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Helping our Children Process What's Happened

As we tend to the adult issues of cleaning up and restoring our lives, we should all recognize that the events of the last two weeks have had an impact on our children.

We have all been through a lot these last couple of weeks.   As a lifelong NJ resident, I have grieved for our beloved Garden State, as so much of the damage and devastation has been revealed through pictures, stories, and first-hand accounts. Watching the way thousands of people within and outside of New Jersey have begun to give their time, energy, and resources, I am also heartened by the spirit of community that has risen up in the wake of Hurricane Sandy.

School will be challenging this year with many communities trying to adjust to a “new normal”.   Teachers and Administrators will have their hands full not only trying to catch up on missed lessons, but also dealing with a range of issues caused by the disruption to their students and families.  Calendars will need to be adjusted, schools cleaned out, stocks replenished.  In the face of these challenges, many NJ teachers are using the storm and its aftermath as teachable moments.  One example is a group of teachers in Spotswood who’ve created a School Supplies for Hurricane Sandy Victims page on Facebook, matching classes and schools who are in a position to collect supplies with those in need. 

As we tend to the adult issues of cleaning up and restoring our lives, we should all recognize that the events of the last two weeks have had an impact on our children.  As resilient as they may seem, the disruption of floods, power outages, loss of home and property have left their mark.  We have a responsibility and opportunity as adults to help them deal with what’s happened.  How can we best help them to process what they have seen, heard, and experienced? How can we help them reestablish a sense of place and belonging amidst so much dislocation and disruption?  

    Many teachers understand that one of the best ways to process these experiences is by writing about them.  Putting pencil to paper can often be the best way for children to express what they find hard to say.  Celebrate NJ is a nonprofit organization that offers curriculum-based writing programs to all New Jersey schools at no fee.  Two of these programs could be especially helpful right now as tools to help the children of New Jersey:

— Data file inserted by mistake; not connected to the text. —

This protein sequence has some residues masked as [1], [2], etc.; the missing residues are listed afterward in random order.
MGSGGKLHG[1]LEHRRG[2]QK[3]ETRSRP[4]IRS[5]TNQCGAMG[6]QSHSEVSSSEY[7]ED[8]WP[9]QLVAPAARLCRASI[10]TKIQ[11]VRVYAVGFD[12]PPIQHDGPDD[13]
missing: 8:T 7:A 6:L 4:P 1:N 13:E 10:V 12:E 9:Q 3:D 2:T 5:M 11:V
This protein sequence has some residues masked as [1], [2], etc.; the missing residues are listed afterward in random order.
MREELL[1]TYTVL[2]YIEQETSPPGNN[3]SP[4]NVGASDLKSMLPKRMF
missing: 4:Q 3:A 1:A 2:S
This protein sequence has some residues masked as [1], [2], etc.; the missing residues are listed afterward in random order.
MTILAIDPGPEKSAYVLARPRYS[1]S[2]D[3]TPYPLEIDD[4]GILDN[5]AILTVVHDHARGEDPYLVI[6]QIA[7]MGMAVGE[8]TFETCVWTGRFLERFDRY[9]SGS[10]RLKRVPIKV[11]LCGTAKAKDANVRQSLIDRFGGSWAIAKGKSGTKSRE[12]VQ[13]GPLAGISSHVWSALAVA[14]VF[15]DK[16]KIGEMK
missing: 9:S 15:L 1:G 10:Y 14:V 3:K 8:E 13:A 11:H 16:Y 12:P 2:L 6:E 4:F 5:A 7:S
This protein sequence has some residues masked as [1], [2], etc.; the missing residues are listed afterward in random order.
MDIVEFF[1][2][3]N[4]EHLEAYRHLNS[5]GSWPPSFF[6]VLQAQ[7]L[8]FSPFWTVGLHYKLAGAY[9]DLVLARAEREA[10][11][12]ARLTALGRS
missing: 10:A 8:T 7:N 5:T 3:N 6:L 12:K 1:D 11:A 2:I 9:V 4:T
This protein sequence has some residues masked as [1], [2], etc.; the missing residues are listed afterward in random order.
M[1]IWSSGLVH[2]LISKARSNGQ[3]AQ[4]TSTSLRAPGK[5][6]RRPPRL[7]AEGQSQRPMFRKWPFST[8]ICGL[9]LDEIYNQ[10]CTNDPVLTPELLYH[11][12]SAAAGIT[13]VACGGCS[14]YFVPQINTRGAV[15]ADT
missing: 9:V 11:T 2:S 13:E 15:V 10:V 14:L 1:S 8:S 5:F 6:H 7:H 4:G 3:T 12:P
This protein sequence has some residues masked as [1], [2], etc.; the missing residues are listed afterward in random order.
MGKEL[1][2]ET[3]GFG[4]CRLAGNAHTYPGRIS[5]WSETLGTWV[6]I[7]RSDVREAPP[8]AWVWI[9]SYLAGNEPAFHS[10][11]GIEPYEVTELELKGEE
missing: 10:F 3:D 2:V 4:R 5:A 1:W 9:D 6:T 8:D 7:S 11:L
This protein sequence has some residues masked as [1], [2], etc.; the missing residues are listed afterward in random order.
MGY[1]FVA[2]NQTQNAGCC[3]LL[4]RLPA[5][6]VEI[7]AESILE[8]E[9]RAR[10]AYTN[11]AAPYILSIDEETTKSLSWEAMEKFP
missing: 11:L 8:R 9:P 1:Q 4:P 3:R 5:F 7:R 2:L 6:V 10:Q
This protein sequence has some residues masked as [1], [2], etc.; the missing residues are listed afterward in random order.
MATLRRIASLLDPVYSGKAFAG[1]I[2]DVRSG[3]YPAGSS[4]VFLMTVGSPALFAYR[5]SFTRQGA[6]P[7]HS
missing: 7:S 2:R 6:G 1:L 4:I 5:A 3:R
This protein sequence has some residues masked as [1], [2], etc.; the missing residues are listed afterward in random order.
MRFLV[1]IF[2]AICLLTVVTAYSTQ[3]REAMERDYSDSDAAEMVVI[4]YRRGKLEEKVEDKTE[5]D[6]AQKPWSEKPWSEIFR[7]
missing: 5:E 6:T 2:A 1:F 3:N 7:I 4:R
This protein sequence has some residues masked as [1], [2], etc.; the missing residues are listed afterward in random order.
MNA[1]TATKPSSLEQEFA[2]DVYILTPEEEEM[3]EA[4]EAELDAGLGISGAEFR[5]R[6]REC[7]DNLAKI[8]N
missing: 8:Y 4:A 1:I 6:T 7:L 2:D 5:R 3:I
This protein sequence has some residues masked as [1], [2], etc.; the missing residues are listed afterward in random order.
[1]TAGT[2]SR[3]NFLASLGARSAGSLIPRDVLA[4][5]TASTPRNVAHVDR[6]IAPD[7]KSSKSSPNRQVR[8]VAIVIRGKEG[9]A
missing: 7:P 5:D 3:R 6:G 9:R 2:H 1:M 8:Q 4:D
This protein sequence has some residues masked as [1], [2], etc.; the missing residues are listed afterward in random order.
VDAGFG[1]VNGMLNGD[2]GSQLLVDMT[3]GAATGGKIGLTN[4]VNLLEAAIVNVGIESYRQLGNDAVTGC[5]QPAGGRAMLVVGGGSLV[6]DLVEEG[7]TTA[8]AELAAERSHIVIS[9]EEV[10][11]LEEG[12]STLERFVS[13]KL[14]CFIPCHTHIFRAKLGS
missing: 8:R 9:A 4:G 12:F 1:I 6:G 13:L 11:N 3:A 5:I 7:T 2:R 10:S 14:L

• The Classroom Connection pen pal program for grades 2-5, provides students the opportunity to write letters to students in another part of NJ throughout the school year.  The writing topics allow students to explore feelings and thoughts about themselves, the place they live, their hopes, challenges, and more.  So far, more than 200 classes have signed up and matching is open through the end of the year.   For more information:  www.theclassroomconnection.com
  • The New Jersey Scoop writing contest invites 4th graders to research and write about a favorite New Jersey person, place, attraction, or historical event for our annual publication.  This writing process could allow students to pay tribute to special places or recognize heroes in our midst, and is a great way to celebrate all that we love about The Garden State.  Details, teacher guides, and registration information is also available online at www.CelebrateNJ.org.   

At this unique time in New Jersey history, we can create an opportunity for our children to feel more connected to each other, to their own hopes and dreams, and to the place they call home.   

Interested educators may find more information on the Celebrate NJ website or may contact our office at 732-339-8178.
 
Sincerely,

 
Karen Hatcher
Executive Director
Celebrate New Jersey

khatcher@celebratenj.org

732-339-8178

This post is contributed by a community member. The views expressed in this blog are those of the author and do not necessarily reflect those of Patch Media Corporation. Everyone is welcome to submit a post to Patch. If you'd like to post a blog, go here to get started.

urcourtness November 18, 2012 at 11:09 AM
I too have wondered how this storm is going to affect our children. As a mother of two, I am under fire with questions from my seven year old about what is going to happen if we get another hurricane. I just reassure her that we will keep her safe and having her apart of our preparing efforts, she feels comforted that no matter what happens, we will be o.k.
BN November 18, 2012 at 02:02 PM
Having lived through this, they will be stronger. It took a tragedy like Hurricane Sandy to demonstrate to people that not everything in life is peaches and cream, and material possessions are not the measure of a man (or woman).
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